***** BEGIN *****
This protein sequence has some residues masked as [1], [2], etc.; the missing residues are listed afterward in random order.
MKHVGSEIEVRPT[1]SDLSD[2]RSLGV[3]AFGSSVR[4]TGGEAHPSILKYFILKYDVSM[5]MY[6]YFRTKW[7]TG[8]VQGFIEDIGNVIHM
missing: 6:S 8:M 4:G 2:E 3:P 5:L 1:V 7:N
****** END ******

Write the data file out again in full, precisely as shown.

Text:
This protein sequence has some residues masked as [1], [2], etc.; the missing residues are listed afterward in random order.
MKHVGSEIEVRPT[1]SDLSD[2]RSLGV[3]AFGSSVR[4]TGGEAHPSILKYFILKYDVSM[5]MY[6]YFRTKW[7]TG[8]VQGFIEDIGNVIHM
missing: 6:S 8:M 4:G 2:E 3:P 5:L 1:V 7:N